In 1962 the town was engulfed in celebrations as the first senior title was achieved with victory in the final of the Sussex RUR Charity Cup. The sixties continued to prove a successful period for the club with two consecutive 3rd place finishes at the beginning of the decade and another runners-up spot, behind Whitehawk, in 1963/64. Just one year later the title was finally gained and to make the wait worthwhile, it was won with a massive nine-point lead over runners-up Lancing. Not content with the League title, a clean sweep of county honours brought the RUR Charity Cup and the Sussex Senior Cup as well. Having achieved so much in County football, it was decided to seek bigger challenges in the Athenian League. After winning the Division 2 title in 1968, promotion to the Premier Division was gained just two years later when the Division I title was snatched on goal average from Boreham Wood.
A further Sussex Senior Cup triumph was added in 1971 but then it all went a bit quiet until 1977 when it was decided that the newly expanded Isthmian League might be a better showcase. A mid-table Division 2 finish in the inaugural season was followed by a creditable fourth, albeit eighteen points behind champions Farnborough Town. Promotion to Division I was earned a year later with a runners-up place behind Billericay Town. The final jump to the Premier Division was never achieved however, with two sixth-place finishes in 1982 and 1989 being the highest positions attained in Division I, although in 1979/80 the final of the Sussex Senior Cup was reached as it was in 1982/83.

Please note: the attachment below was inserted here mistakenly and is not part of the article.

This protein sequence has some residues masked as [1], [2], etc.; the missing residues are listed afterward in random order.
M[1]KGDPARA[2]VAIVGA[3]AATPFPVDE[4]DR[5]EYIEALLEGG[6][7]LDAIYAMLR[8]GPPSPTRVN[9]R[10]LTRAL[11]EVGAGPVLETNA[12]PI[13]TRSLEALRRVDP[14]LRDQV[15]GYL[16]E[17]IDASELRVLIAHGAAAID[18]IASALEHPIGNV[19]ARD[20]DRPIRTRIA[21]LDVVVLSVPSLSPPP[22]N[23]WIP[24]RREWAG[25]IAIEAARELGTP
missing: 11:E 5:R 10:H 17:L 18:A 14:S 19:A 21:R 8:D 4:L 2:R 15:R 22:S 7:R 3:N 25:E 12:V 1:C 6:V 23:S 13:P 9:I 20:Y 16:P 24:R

We went one better in 1984/85 by winning the cup for the third time and reached the final again in 1987/88. Disaster struck in 1990/91 when for the first time in the club's history, we were relegated. We leapt straight back however as we finished runners-up to Purfleet, but that success was short-lived and relegation in successive years meant that the 1994/95 season saw us down in Division 3. The slide continued and the first season in the basement division would have been our last in the league if it hadn't been for a team called Cove, who conveniently propped-up the league and saved us from demotion.
The Club survived rather than thrived until the 1998/99 season when Jimmy Quinn joined the club as manager, and at the first attempt missed out on promotion by just one place. Off the pitch upheavals didn't do much to help the team, but midway through the 1999/2000 season the current Chairman and Board of Directors came in and immediately the fortunes of the Club began to improve. The Ryman League Division Two Championship was won in 2000 and we made our first and only appearances in both the F.A. Vase Quarter-Finals and the F.A. Cup 1st Round Proper the same year. Following an incredible night at the Dripping Pan when we overcame Mangotsfield Utd 2-0 in front of some 2,000 spectators, we visited Stoke City's Britannia Stadium in the F.A. Cup, and although we lost 2-0, it was a fantastic effort by the team and a great day out for everyone at the Club.